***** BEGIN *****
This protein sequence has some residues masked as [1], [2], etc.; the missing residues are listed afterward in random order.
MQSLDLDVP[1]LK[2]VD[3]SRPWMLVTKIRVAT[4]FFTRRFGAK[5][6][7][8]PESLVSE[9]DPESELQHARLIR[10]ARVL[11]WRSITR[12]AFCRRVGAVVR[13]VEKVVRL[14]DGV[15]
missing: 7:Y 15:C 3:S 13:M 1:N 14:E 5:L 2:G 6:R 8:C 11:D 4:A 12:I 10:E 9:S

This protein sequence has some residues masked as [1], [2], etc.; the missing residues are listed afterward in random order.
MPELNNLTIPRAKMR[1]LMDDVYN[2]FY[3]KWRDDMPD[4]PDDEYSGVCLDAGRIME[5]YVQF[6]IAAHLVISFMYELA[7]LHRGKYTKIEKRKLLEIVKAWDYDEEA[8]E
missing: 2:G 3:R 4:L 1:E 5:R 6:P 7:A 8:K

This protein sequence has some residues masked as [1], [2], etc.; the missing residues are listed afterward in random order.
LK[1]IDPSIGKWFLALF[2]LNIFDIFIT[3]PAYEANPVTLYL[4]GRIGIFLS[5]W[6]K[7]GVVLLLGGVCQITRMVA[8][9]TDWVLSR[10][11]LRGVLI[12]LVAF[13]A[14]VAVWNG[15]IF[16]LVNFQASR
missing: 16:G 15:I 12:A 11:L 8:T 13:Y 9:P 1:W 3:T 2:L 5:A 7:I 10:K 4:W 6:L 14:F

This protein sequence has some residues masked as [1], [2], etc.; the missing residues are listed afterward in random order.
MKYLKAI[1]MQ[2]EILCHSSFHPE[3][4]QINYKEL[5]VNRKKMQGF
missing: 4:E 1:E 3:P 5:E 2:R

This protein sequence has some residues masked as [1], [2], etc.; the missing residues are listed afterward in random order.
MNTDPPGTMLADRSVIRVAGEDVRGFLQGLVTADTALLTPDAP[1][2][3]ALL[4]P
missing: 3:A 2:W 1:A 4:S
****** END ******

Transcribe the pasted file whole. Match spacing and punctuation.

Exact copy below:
This protein sequence has some residues masked as [1], [2], etc.; the missing residues are listed afterward in random order.
MQSLDLDVP[1]LK[2]VD[3]SRPWMLVTKIRVAT[4]FFTRRFGAK[5][6][7][8]PESLVSE[9]DPESELQHARLIR[10]ARVL[11]WRSITR[12]AFCRRVGAVVR[13]VEKVVRL[14]DGV[15]
missing: 7:Y 15:C 3:S 13:M 1:N 14:E 5:L 2:G 6:R 8:C 11:D 4:A 12:I 10:E 9:S

This protein sequence has some residues masked as [1], [2], etc.; the missing residues are listed afterward in random order.
MPELNNLTIPRAKMR[1]LMDDVYN[2]FY[3]KWRDDMPD[4]PDDEYSGVCLDAGRIME[5]YVQF[6]IAAHLVISFMYELA[7]LHRGKYTKIEKRKLLEIVKAWDYDEEA[8]E
missing: 2:G 3:R 4:L 1:E 5:R 6:P 7:A 8:K

This protein sequence has some residues masked as [1], [2], etc.; the missing residues are listed afterward in random order.
LK[1]IDPSIGKWFLALF[2]LNIFDIFIT[3]PAYEANPVTLYL[4]GRIGIFLS[5]W[6]K[7]GVVLLLGGVCQITRMVA[8][9]TDWVLSR[10][11]LRGVLI[12]LVAF[13]A[14]VAVWNG[15]IF[16]LVNFQASR
missing: 16:G 15:I 12:A 11:L 8:T 13:Y 9:P 1:W 3:T 2:L 5:A 7:I 10:K 4:W 6:L 14:F

This protein sequence has some residues masked as [1], [2], etc.; the missing residues are listed afterward in random order.
MKYLKAI[1]MQ[2]EILCHSSFHPE[3][4]QINYKEL[5]VNRKKMQGF
missing: 4:E 1:E 3:P 5:E 2:R

This protein sequence has some residues masked as [1], [2], etc.; the missing residues are listed afterward in random order.
MNTDPPGTMLADRSVIRVAGEDVRGFLQGLVTADTALLTPDAP[1][2][3]ALL[4]P
missing: 3:A 2:W 1:A 4:S